Neomi Rao who has been picked to become the “regulatory czar” in the Trump White House, is the second Zoroastrian Parsi to head an office in the current US Administration. Readers of Parsi Khabar may remember that in January we had written about Huban A. Gowadia who was appointed to head the Transportation Safety Adminstration of the United States. This may probably be the first time that two Zoroastrians, both women are heading their respective departements in the US Government.
White House names Neomi Rao as next ‘regulatory czar’
April 7, 2017 | Washington Post
President Trump announced his intention to nominate Neomi Rao to head the White House Office of Information and Regulatory Affairs within the Office of Management and Budget, the most important position which you may not have heard of before. This is an excellent choice.
Rao is an associate professor of law and the founding director of the Center for the Study of the Administrative State (CSAS) at George Mason University’s Antonin Scalia Law School (where I am also a senior fellow). Under Rao’s leadership, CSAS has been the home of numerous programs and symposia sponsoring and presenting important scholarship on administrative law, including a forthcoming program on “Rethinking Due Process.” Prior programs have considered the vitality of Chevron deference, regulation of the financial sector and environmental law, among other subjects.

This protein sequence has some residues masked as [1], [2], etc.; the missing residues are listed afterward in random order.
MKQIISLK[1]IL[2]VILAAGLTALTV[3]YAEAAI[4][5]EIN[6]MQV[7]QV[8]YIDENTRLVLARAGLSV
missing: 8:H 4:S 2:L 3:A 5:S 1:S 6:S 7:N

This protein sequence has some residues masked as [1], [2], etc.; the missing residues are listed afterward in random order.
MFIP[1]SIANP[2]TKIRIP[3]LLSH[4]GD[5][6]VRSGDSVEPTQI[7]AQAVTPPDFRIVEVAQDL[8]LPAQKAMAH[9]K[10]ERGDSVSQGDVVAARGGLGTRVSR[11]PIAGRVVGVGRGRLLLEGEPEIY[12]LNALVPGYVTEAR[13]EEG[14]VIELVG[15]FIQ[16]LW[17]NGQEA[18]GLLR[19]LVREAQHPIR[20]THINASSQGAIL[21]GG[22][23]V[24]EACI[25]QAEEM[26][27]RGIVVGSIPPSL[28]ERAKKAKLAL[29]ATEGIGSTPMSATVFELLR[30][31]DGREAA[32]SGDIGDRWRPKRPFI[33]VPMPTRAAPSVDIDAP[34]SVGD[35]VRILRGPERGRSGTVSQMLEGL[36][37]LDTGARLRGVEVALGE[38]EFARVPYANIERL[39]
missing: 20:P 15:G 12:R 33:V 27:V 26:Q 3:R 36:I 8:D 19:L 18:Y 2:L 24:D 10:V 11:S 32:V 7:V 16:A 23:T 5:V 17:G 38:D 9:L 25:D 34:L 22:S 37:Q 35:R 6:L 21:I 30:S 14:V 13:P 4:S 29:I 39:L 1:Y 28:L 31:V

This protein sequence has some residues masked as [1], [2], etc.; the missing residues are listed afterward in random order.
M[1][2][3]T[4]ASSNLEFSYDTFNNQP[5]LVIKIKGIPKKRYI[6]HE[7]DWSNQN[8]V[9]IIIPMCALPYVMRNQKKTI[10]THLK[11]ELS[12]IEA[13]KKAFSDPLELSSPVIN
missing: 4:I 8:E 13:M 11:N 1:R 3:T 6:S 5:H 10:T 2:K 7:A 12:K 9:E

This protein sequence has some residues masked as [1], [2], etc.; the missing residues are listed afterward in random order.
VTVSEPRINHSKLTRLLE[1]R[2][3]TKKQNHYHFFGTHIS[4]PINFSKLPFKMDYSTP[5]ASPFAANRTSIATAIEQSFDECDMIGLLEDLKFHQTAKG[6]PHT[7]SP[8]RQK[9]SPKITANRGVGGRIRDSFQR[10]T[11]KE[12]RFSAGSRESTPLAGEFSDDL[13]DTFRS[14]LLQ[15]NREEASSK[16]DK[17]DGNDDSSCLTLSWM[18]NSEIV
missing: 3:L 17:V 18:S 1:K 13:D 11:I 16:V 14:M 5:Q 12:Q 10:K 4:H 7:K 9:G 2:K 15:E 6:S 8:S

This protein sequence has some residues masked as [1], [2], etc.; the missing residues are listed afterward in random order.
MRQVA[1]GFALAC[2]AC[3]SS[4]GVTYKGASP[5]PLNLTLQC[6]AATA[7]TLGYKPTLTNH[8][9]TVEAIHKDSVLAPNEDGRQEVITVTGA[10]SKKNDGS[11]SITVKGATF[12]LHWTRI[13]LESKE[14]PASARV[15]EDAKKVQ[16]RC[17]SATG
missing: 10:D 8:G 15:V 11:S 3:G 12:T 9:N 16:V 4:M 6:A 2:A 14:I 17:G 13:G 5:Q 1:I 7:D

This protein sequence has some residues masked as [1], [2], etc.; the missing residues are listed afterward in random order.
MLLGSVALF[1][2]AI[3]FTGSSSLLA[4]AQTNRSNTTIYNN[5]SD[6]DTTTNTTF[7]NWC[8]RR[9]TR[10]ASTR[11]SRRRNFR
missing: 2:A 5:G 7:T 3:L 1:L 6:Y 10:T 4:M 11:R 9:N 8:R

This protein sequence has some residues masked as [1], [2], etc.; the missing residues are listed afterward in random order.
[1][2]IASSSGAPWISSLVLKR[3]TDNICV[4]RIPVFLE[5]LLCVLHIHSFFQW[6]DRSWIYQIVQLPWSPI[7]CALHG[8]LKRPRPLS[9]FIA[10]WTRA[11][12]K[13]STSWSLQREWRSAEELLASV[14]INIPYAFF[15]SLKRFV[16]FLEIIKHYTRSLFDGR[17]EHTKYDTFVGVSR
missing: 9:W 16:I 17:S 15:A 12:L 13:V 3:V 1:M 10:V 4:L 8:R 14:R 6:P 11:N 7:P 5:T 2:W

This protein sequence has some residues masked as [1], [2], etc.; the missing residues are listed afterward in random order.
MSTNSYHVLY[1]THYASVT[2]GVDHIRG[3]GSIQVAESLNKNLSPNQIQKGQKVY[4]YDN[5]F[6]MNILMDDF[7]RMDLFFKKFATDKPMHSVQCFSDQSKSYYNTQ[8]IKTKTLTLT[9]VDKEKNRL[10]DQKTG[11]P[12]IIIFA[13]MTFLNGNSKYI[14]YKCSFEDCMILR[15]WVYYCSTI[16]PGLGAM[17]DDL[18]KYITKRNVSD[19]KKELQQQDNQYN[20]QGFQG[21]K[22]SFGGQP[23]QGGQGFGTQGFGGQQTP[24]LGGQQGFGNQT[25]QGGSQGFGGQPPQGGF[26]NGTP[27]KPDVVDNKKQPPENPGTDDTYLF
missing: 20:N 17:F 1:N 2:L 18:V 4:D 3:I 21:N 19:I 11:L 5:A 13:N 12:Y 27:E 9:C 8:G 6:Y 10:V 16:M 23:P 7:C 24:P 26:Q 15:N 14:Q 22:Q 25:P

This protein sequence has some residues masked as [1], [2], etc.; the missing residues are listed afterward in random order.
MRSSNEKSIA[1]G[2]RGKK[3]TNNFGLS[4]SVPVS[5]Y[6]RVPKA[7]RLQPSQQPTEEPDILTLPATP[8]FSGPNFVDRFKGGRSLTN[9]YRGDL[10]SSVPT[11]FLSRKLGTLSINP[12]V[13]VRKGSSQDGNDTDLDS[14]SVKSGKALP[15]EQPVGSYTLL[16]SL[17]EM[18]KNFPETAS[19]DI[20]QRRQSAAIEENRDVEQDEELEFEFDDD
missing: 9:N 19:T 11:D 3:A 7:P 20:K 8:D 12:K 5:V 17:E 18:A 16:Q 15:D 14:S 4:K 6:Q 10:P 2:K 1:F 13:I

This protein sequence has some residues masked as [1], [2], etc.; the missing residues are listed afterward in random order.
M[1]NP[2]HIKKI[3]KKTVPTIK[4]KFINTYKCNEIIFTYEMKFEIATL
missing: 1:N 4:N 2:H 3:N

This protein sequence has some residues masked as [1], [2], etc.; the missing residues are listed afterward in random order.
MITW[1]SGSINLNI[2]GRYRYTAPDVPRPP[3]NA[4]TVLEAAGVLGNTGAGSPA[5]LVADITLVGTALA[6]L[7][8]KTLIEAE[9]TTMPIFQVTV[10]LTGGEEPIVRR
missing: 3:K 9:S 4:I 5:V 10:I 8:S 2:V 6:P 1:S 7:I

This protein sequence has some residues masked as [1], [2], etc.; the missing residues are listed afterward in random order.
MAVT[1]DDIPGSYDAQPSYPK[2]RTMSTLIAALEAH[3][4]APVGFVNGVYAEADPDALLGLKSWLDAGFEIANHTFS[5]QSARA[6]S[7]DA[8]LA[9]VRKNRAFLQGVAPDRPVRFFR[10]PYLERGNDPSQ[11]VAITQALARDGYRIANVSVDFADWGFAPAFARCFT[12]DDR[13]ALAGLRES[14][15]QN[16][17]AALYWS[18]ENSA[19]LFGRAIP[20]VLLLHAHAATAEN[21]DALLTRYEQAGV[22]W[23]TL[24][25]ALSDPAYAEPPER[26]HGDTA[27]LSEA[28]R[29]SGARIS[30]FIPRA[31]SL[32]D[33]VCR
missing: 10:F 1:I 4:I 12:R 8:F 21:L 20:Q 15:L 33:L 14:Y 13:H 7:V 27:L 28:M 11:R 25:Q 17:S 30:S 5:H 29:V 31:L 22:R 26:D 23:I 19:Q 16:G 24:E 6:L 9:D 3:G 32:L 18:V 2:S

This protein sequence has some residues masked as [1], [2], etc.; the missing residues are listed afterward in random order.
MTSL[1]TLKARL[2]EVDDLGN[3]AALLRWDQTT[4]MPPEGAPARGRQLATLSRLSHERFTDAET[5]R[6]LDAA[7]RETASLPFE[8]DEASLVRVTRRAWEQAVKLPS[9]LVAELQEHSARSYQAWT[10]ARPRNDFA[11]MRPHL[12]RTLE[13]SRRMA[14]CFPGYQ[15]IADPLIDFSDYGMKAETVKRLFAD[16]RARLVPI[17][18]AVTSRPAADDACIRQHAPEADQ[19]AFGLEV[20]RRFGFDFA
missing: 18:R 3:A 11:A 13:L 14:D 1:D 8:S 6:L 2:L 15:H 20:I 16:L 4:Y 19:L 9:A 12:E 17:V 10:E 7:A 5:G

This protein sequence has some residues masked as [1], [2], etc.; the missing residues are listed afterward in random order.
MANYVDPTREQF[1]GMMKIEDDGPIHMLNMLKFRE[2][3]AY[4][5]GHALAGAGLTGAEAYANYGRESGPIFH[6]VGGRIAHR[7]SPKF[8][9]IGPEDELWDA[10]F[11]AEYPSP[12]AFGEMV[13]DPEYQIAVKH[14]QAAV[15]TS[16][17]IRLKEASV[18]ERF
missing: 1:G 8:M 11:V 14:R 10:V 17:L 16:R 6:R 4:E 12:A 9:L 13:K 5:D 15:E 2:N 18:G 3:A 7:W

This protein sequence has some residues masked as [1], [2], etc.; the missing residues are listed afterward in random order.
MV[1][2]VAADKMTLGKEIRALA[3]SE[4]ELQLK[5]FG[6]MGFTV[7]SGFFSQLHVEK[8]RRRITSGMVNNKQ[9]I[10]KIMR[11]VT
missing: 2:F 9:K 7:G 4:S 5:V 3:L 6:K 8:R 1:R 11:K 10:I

Prior to joining the faculty at the Scalia Law School, Rao worked in the White House counsel’s office in the George W. Bush administration and as a staffer on the Senate Judiciary Committee. She worked for Clifford Chance in London and clerked for Justice Clarence Thomas and Judge J. Harvie Wilkinson of the U.S. Court of Appeals for the 4th Circuit. Rao also serves as a member of the Administrative Conference of the United States and is co-chair of the Regulatory Policy Committee of the American Bar Association’s Section of Administrative Law and Regulatory Practice.
Trump’s selection of Rao suggests the administration is serious about regulatory reform, not merely reducing high-profile regulatory burdens. The selection of a well-respected administrative law expert further suggests the administration recognizes the need to be attentive to legal constraints on administrative action and that meaningful reforms require more than issuing a few executive orders. Rao is a superlative pick.